To go back to the historical background of the origin of the New Homiletic, Craddock and others were on to something when they recognized two things: twentieth-century American culture had become resistant to deductive, authoritarian, propositional truth statements, and inductive or narrative communication is uniquely situated to bypass the barriers a tuned-out (or hardened) culture puts up to scriptural proclamation. (To allay the fears of confessional preachers, we will see in this series’ next article that narrative and inductive communication is affirmed in Scripture itself.) Many people within America’s diverse culture hear classic, deductive preaching and retort, “Who are you to assume that the norm for your truth claims is normative for everyone else?” If confessional preachers are not sensitive to this and their thunderous claim, “Thus says the Word of the Lord,” becomes perceived not just as an authoritative message but authoritarianism, then their audience is tuned out from the very beginning, and any hope they will actually pay attention is lost. Confessional preachers are rightfully concerned about preaching the text, but at the end of the day, we also want the text to be heard. Maybe the issue is not so much the message but the way in which the message is delivered. Here the New Homiletic has much to teach us, especially for those who use deductive preaching so much that we routinely say what we will say (introduction), say it (body), and say what we just said (conclusion). If that’s all people hear all the time, they rightfully start to get tired of it—and we preachers need to look in the mirror. To solve this problem, we need to find a way to pair an infallible Bible with the homiletical approaches of Craddock and Lowry.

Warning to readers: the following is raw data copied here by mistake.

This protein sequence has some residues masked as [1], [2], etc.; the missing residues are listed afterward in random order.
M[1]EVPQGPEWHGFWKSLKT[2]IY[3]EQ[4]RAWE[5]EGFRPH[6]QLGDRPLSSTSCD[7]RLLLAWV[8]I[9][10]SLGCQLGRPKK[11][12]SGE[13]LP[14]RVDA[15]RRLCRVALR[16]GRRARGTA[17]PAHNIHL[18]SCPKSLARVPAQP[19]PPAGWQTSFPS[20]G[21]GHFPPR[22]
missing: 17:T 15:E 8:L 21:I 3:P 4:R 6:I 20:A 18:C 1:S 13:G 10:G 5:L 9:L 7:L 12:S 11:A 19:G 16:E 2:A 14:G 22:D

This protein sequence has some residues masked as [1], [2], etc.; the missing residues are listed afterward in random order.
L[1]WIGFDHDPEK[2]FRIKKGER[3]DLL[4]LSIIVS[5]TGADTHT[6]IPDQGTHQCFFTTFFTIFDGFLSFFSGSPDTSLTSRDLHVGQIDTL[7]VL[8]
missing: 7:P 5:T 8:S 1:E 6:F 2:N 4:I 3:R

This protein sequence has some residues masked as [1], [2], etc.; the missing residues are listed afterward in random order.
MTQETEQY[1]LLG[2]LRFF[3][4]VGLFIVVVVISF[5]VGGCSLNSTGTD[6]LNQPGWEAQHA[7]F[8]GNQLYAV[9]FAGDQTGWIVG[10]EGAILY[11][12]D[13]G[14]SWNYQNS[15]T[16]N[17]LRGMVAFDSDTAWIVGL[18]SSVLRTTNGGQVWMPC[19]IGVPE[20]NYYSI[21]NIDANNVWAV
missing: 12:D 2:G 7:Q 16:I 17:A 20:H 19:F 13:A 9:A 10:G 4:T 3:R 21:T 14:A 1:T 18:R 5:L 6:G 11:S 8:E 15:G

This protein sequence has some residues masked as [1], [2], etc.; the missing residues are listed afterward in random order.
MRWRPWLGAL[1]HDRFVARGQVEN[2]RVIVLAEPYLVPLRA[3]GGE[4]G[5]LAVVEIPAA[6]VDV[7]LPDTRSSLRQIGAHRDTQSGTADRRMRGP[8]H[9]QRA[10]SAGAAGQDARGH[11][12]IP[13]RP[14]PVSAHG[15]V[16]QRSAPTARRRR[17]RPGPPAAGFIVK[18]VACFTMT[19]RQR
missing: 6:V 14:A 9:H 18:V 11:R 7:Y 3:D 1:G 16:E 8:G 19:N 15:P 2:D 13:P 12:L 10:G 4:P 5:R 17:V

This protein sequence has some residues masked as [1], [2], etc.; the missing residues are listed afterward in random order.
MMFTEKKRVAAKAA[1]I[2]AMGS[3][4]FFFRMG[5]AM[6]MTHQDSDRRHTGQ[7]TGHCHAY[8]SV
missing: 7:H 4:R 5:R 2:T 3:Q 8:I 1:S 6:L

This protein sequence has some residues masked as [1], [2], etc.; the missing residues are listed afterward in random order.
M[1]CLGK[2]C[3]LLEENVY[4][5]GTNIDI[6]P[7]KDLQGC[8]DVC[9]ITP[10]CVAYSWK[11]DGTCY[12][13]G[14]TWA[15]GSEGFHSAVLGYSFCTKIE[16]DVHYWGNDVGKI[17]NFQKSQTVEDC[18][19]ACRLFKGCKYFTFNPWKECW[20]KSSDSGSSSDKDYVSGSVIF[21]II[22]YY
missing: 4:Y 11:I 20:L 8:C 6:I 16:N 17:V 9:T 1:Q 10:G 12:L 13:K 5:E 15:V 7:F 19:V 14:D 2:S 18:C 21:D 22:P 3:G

Inductive or narrative communication is uniquely situated to bypass the barriers a tuned-out (or hardened) culture puts up to scriptural proclamation.

Fred Craddock’s Narrative Preaching

Fred Craddock goes down as the father of narrative preaching. This movement, so central to the New Homiletic, has now taken over the homiletical world. And that is, largely so, a good thing. As Old says, “There is something obviously true about this movement. One of the basic responsibilities of the preacher is to recount the story, the Heilsgeschichte, the history of salvation. … Narrative preaching does not exhaust the preaching vocation … but storytelling is of the essence of preaching.”12 It is not too much of an exaggeration to say a preacher is as good as his storytelling. Not to mention, the vast majority of Scripture is narrative. In particular, the entire OT is essentially a narrative of God’s action from creation up until he was about to send the Savior into the world. On Thanksgiving Eve in 2019, I custom designed the service around five psalms of thanksgiving. I preached on Psalm 136, which is unique in two ways: the antiphonal refrain (“His love endures forever”) repeats over and over, and the whole psalm is a narrative recounting Israel’s history. So my sermon employed Craddock’s concept of overhearing13 to layer the sermon with multiple communicative aspects: